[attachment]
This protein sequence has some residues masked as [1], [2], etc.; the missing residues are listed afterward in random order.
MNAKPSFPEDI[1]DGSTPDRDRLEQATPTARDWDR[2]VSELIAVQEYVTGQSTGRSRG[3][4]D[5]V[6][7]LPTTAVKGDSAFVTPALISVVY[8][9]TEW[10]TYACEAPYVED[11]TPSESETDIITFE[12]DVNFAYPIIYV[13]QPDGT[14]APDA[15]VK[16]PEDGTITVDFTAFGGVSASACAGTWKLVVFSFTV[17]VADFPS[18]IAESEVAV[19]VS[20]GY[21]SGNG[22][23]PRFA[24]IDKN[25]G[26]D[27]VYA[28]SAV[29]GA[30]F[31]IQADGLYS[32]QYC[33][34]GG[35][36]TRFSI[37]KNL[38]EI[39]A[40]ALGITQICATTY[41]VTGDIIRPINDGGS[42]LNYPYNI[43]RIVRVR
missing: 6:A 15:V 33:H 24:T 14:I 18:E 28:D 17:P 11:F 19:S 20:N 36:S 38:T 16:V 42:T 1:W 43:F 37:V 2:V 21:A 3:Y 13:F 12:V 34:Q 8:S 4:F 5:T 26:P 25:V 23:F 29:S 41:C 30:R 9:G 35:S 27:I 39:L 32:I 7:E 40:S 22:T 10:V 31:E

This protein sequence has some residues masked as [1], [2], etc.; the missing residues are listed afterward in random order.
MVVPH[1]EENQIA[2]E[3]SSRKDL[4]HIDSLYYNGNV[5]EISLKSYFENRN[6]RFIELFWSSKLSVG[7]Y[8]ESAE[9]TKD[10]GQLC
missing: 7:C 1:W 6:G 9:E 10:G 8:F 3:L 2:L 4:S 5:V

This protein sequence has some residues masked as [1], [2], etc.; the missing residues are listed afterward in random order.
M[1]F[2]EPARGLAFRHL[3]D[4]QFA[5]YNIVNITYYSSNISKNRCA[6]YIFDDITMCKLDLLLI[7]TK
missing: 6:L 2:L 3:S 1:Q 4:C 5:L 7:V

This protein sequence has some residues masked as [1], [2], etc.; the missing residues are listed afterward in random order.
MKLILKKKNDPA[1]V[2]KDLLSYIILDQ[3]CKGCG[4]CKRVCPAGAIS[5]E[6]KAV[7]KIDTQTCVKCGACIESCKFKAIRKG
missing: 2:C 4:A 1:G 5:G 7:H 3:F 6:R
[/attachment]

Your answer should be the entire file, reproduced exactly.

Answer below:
This protein sequence has some residues masked as [1], [2], etc.; the missing residues are listed afterward in random order.
MNAKPSFPEDI[1]DGSTPDRDRLEQATPTARDWDR[2]VSELIAVQEYVTGQSTGRSRG[3][4]D[5]V[6][7]LPTTAVKGDSAFVTPALISVVY[8][9]TEW[10]TYACEAPYVED[11]TPSESETDIITFE[12]DVNFAYPIIYV[13]QPDGT[14]APDA[15]VK[16]PEDGTITVDFTAFGGVSASACAGTWKLVVFSFTV[17]VADFPS[18]IAESEVAV[19]VS[20]GY[21]SGNG[22][23]PRFA[24]IDKN[25]G[26]D[27]VYA[28]SAV[29]GA[30]F[31]IQADGLYS[32]QYC[33][34]GG[35][36]TRFSI[37]KNL[38]EI[39]A[40]ALGITQICATTY[41]VTGDIIRPINDGGS[42]LNYPYNI[43]RIVRVR
missing: 6:A 15:V 33:H 24:T 14:I 18:E 28:D 17:P 11:F 19:S 20:N 36:S 38:T 16:V 42:T 1:W 43:F 37:V 2:V 21:A 3:Y 13:F 12:V 34:Q 8:S 4:F 5:T 26:P 25:V 23:F 29:S 41:C 30:R 9:G 35:S 27:I 39:L 32:I 7:E 40:S 22:T 10:V 31:E

This protein sequence has some residues masked as [1], [2], etc.; the missing residues are listed afterward in random order.
MVVPH[1]EENQIA[2]E[3]SSRKDL[4]HIDSLYYNGNV[5]EISLKSYFENRN[6]RFIELFWSSKLSVG[7]Y[8]ESAE[9]TKD[10]GQLC
missing: 7:C 1:W 6:G 9:E 10:G 8:F 3:L 2:L 4:S 5:V

This protein sequence has some residues masked as [1], [2], etc.; the missing residues are listed afterward in random order.
M[1]F[2]EPARGLAFRHL[3]D[4]QFA[5]YNIVNITYYSSNISKNRCA[6]YIFDDITMCKLDLLLI[7]TK
missing: 6:L 2:L 3:S 1:Q 4:C 5:L 7:V

This protein sequence has some residues masked as [1], [2], etc.; the missing residues are listed afterward in random order.
MKLILKKKNDPA[1]V[2]KDLLSYIILDQ[3]CKGCG[4]CKRVCPAGAIS[5]E[6]KAV[7]KIDTQTCVKCGACIESCKFKAIRKG
missing: 2:C 4:A 1:G 5:G 7:H 3:F 6:R